- Experiences of Cuban immigrants to the United States and the issues they face as they remain in this country.
- Diversity of experiences of Central and South American immigrants to the United States and the possibilities f or future generations of these immigrants.
- Mexican Americans and Puerto Ricans Overview
- Similarities and differences between the experiences of Mexican Americans and Puerto Ricans in the United States.
- Factors influencing the immigration of Mexicans to the United States.
- Unique relationship between Puerto Rico and the United States and h ow this affects Puerto Ricans.
- Situation of Mexican Americans and Puerto Ricans in the United States in regard to education, economic opportunities, family life, access to health care, involvement in politics, and religion.
- Muslim and Arab Americans: Diverse Minorities Overview
- Diversity of Muslim and Arab people in the United States.
- Arab Americans and the characteristics of their communities.
- Muslim Americans and the characteristics of their communities.
- Experiences of Muslim and Arab immigrants to the United States.
- Muslim and Arab family life, gender, education, and politics in the United States.
- Experience of anti‐Arab and anti‐Muslim feelings on Muslim and Arab Americans.
- Current issues of prejudice and discrimination toward Arab and Muslim Americans.
- Asian Americans: Growth and Diversity Overview
- Experience of Asian Americans in general and the experiences of Koreans, Filipinos, Asian Indians and refugees from Southeast Asia more specifically.
- Image of the ?model minority? and how this stereotype impacts the life chances of Asian Americans.
- Political efforts of different Asian American populations, as well as an understanding of some of the reasons for their lack of political participation.
- Experiences of Filipino immigrants to the United States and the unique limitations that this group of Asian American’s face.
- Issues faced by Asian Indian immigrants to the United States.
- Experiences of refugees and other immigrants from Southeast Asia and the current issues they face.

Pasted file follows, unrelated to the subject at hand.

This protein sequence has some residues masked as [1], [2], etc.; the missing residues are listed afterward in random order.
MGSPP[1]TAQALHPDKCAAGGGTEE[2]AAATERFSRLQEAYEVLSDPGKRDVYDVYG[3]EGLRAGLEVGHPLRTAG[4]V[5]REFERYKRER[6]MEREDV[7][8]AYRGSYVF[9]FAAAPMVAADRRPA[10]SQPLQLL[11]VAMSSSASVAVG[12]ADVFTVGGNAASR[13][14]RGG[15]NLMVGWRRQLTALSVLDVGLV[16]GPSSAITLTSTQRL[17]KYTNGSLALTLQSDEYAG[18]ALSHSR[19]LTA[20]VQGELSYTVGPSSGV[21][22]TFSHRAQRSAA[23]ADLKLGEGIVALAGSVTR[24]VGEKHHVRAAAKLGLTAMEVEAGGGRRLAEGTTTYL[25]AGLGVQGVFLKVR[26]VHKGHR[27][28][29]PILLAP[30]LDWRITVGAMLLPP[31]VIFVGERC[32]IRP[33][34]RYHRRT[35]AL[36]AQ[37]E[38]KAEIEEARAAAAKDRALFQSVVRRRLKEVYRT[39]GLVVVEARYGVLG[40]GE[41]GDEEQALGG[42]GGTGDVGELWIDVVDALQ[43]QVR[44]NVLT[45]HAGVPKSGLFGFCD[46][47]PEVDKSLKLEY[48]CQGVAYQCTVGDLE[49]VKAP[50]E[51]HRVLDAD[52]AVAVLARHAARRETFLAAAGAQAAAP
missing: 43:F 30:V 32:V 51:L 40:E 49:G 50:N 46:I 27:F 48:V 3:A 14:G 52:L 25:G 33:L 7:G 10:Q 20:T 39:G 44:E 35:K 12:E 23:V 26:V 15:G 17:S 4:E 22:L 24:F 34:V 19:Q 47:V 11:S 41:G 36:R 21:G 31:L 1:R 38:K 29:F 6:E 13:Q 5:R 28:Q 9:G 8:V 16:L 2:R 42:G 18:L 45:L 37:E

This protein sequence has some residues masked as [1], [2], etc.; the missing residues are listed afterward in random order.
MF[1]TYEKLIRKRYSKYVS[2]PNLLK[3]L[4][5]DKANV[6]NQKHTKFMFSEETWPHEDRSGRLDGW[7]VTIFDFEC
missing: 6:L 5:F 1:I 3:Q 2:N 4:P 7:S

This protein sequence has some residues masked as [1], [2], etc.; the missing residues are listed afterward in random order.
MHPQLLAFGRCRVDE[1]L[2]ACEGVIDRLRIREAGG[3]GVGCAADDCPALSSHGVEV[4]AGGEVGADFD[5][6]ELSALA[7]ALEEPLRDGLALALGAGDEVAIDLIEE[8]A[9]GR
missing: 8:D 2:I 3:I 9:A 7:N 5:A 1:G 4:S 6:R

- Ways in which Korean Americans have worked to move out of their subordinate status.
- Hawaii and its people, understanding the factors that lead to its diversity as well as the issues that such diversity presents.
- Chinese Americans and Japanese Americans Overview
- Present‐day Chinese Americans are descendants of both pre‐Exclusion Act immigrants and those who immigrated afer World War II.
- Occupational profile of Chinese Americans.
- What life is like inside Chinatown.
- Family and religious life of Chinese Americans.
- Migration of Chinese people to the United States.
- Historical situation of Japanese Americans in the United States.
- Japanese Americans encountered discrimination and ill treatment in the early twentieth century.
- Wartime evacuation experience of Japanese Americans during World War II.
- Economic picture of Japanese Americans today.
- Family and religious life of Japanese Americans.
- Remnants of prejudice and discrimination of Chinese and Japanese Americans in the United States.
- Jewish Americans: Quest to Maintain Identy Overview
- Jewish people are an ethnic group.
- Identity rests not on the presence o f physical traits or religious beliefs but on a sense of belonging that is tied to Jewish ancestry.
- Distinctive aspects of the Jewish population.
- Migration patterns of Jewish people to the U .S. and how this has influenced the formation of a Jewish identity.